A photo of Quolls

Concepts in Biology (Advanced) builds on the main themes introduced in HSC Biology, with emphasis on current research in biology.Topics covered in lectures and include: introductory cell biology, with particular emphasis on cell structure and function; an introduction to molecular biology through the role of DNA in protein synthesis and in the genetics of organisms; theories of evolution and phylogenetic analysis, and how they are used to interpret the origins of the diversity of modern organisms; and interactions between organisms in biological communities, with particular emphasis on Australian examples. Research-based lectures will expand on the general lecture topics and include current investigations of such diverse topic areas as cancer therapies, metabolic malfunction, anarchy in beehives, evolutionary studies of snake reproductive strategies, plant phylogeny and global environmental change.

Textbooks

As for BIOL1001.

BIOL1991 Concepts in Biology (Special Studies)

Credit points: 6 Teacher/Coordinator: Dr Simon Ho, Dr Nate Lo Session: Semester 1 Classes: Lectures and tutorial: as per BIOL1911; Practicals: 1x3-hour prac per week Prerequisites: ATAR of at least 99.0 OR a Band 6 result in Biology HSC OR medalist in International Biology Olympiad Prohibitions: BIOL1001, BIOL1911,BIOL1993 Assessment: Assessments not related to the practical sessions are identical to BIOL1911 (non-practical assessments: 40% of total Unit of Study mark). Assessments related to the practical sessions (60% of total Unit of Study mark): Two practical reports (first report: 30% of total practical mark; second report: 50% of total practical mark), Laboratory note book (5% of total practical mark), Seminar presentation (15% of total practical mark) Campus: Camperdown/Darlington Delivery Mode: Normal (lecture/lab/tutorial) Day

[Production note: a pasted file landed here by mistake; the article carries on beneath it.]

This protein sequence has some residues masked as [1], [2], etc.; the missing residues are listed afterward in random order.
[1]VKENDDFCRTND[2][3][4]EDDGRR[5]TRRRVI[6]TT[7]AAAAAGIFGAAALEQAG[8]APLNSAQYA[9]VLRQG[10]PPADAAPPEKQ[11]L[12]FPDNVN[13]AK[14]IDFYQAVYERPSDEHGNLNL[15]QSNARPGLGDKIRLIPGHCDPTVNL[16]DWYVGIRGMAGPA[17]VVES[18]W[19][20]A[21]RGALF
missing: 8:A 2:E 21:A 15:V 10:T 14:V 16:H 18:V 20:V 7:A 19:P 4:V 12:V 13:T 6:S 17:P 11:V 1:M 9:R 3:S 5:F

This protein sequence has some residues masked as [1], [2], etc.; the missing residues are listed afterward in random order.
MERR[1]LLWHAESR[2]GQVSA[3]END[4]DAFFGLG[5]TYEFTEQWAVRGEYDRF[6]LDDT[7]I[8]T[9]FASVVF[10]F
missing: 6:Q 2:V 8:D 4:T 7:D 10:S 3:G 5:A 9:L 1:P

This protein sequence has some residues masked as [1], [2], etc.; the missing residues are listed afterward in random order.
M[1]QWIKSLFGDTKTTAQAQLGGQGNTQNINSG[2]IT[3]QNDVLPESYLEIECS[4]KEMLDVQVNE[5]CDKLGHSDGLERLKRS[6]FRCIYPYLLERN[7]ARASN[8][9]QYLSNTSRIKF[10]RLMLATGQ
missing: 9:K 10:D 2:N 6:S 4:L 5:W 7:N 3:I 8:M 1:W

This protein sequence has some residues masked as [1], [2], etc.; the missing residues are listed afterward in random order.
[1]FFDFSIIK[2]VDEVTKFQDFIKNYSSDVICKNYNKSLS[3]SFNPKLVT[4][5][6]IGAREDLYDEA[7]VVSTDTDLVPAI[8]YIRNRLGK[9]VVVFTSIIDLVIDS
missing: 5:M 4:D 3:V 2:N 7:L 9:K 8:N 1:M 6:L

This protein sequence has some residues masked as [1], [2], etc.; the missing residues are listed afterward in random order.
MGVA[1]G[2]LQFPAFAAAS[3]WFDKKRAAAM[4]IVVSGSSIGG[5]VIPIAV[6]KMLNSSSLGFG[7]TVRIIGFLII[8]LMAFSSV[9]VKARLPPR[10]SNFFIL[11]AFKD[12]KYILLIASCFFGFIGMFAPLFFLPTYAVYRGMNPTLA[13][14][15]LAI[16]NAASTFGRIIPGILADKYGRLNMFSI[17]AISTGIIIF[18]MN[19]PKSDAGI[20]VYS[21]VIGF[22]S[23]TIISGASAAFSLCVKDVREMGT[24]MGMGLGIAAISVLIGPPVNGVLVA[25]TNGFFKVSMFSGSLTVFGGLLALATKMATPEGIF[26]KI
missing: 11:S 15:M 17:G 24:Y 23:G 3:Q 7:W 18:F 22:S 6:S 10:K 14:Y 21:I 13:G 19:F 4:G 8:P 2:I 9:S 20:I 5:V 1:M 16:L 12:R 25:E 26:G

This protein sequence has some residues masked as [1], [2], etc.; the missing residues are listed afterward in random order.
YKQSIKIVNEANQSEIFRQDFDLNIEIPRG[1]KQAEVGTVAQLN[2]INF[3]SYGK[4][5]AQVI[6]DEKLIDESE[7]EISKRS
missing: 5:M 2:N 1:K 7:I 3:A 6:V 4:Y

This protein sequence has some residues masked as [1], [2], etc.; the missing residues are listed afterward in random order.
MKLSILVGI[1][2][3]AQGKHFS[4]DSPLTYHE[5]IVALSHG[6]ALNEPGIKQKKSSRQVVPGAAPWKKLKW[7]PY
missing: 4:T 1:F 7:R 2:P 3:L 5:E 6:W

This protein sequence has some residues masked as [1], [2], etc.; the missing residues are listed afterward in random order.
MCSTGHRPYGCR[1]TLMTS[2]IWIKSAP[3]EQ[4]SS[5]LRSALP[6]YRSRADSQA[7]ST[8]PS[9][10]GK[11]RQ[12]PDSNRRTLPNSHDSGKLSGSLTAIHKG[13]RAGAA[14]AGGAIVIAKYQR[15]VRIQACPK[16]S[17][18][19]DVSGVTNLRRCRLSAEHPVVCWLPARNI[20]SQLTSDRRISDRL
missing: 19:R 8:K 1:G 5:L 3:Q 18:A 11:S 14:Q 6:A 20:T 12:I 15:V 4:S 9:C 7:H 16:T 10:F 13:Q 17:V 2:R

Note: Department permission required for enrolment.

Entry to Special Studies Program in Concepts in Biology is restricted to students who have done exceptionally well in their HSC and/or have shown extraordinary aptitude in Biology. The practical work syllabus for BIOL1991 is very different from that of BIOL1911 (Advanced) and consists of special project-based laboratory exercises. All other unit of study details are the same as those for BIOL1911 (Advanced).

Textbooks

Knox, B., Ladiges, P., Evans, B. and Saint, R. (2010) Biology, 4th edition. (McGraw Hill: Sydney)

BIOL1993 Human Biology (Special Studies)

Credit points: 6 Teacher/Coordinators: Dr Simon Ho, Dr Nate Lo Session: Semester 1 Classes: Lectures and tutorial: as per BIOL1903; Practicals: 1x3-hour prac per week Prerequisites: ATAR of at least 99.0 OR a Band 6 result in Biology HSC OR medalist in International Biology Olympiad Prohibitions: BIOL1003, BIOL1903,BIOL1991 Assessment: Assessments not related to the practical sessions are identical to BIOL1903 (non-practical assessments: 40% of total Unit of Study mark). Assessments related to the practical sessions (60% of total Unit of Study mark): Two practical reports (first report: 30% of total practical mark; second report: 50% of total practical mark), Laboratory note book (5% of total practical mark), Seminar presentation (15% of total practical mark) Campus: Camperdown/Darlington Delivery Mode: Normal (lecture/lab/tutorial) Day